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Wednesday, January 19, 2022

Exchange rate risks, uncertainties around election could impact capital importation in 2022

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Analysts at local investment banking group, United Capital Plc in this write-up are projecting that exchange rate risks and uncertainties around the upcoming election year are downside risks that could further deter capital importation in 2022 

The National Bureau of Statistics (NBS) recently published Nigeria’s Capital Importation report for Q3-2021. Accordingly, we observed that on a q/q basis, the total capital imported grew 97.7 percent to $1.7 billion in Q3-2021, beating $875.6 million in Q2-2021, albeit lagging $1.9 billion inflows recorded in Q1-2021.

Furthermore, on a y/y basis, capital importation during the period exceeded Q3-2020 by 18.5 percent.

A deeper dive into the numbers showed FPI inflows, which accounted for over 70.3 percent of total capital imported, increased by 120.8 percent q/q and 198.9 percent y/y to $1.2 billion.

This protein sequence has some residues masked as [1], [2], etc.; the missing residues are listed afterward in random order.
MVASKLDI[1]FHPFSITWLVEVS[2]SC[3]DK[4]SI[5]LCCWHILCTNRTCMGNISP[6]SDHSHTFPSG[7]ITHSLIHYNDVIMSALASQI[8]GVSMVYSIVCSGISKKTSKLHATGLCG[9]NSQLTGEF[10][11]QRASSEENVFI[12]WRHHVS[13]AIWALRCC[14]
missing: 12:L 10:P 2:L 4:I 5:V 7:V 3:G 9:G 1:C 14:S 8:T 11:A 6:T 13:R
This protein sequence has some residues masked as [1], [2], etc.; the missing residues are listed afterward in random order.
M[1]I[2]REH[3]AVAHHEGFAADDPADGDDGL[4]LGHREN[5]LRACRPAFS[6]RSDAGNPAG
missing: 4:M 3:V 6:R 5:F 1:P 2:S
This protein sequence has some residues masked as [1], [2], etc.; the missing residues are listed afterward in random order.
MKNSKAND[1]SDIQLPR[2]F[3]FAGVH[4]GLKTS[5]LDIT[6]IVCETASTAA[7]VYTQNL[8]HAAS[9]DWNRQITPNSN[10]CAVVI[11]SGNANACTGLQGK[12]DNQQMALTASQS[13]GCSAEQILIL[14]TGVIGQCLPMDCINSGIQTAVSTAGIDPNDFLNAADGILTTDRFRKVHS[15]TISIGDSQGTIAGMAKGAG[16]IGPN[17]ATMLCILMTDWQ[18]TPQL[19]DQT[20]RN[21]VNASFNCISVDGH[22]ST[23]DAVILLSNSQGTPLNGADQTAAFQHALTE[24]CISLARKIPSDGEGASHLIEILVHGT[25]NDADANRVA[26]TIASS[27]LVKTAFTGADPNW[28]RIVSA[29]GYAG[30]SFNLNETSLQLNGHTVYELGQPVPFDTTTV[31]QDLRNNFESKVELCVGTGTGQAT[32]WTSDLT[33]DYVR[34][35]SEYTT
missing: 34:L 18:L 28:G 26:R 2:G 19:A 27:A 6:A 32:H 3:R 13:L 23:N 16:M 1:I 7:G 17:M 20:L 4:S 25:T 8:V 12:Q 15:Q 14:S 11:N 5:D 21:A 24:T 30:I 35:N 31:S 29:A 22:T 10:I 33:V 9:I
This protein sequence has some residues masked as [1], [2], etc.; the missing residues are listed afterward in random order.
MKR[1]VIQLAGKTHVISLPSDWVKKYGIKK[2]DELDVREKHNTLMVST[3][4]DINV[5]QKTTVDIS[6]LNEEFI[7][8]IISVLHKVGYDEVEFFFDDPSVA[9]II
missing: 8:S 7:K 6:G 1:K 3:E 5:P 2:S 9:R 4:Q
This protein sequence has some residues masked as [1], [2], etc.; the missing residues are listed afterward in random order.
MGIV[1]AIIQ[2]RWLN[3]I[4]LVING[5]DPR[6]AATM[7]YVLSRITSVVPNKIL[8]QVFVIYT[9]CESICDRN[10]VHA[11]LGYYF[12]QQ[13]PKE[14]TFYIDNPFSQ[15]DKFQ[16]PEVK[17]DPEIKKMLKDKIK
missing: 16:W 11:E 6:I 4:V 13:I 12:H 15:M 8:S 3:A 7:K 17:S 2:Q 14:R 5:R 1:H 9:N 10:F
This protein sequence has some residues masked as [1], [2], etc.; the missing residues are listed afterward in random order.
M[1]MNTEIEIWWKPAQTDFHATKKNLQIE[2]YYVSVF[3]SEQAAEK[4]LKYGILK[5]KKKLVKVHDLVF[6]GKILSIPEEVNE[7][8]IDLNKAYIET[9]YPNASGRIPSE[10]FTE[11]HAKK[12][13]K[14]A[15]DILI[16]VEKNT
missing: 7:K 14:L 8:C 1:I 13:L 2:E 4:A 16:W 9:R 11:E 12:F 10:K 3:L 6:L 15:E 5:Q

FDI inflows improved 38.3 percent q/q to $107.8 million but declined 74.0 percent on a y/y basis. Meanwhile, the other investments category rose by 65.0 percent q/q and declined 36.5 percent y/y to $406.4 million.

Notably, the bulk of the FPI inflows remained concentrated in money market instruments (65.4 percent of inflows), albeit less so than in the preceding quarter (81.9 percent of inflows).

In comparison, the much-needed FDI stayed underwhelming – contributing a paltry 6.2 percent to gross inflows.

READ ALSO: IMF seeks further monetary tightening, currencies devaluation in Nigeria, other emerging economies

We note that foreign exchange liquidity concerns, insecurity and a chronic lack of enabling infrastructures, such as electricity and a good road network, continues to discourage long-term commitments into the country through FDI.

However, we attribute the increase in FDI and FPI inflows to increased FX liquidity in Q3-2021 amid higher oil prices, the FG Eurobond issuance and SDR inflows from IMF.

Looking ahead, with bold reforms necessary to create an enabling environment still lacking, we expect to FDIs to remain on the sidelines.

For FPIs, despite renewed optimism from higher oil prices and improved FX liquidity, the direction of capital funds will primarily depend on the monetary policy direction of the CBN as major central banks in 2022 are expected to adopt hawkish policies.

The return of monetary policy normalisation in advanced economies will reduce the interest spread on domestic fixed-income securities, making fixed income securities less attractive in the absence of a rate hike.

Exchange rate risks and uncertainties around the upcoming election year are downside risks that could further deter capital importation in 2022.

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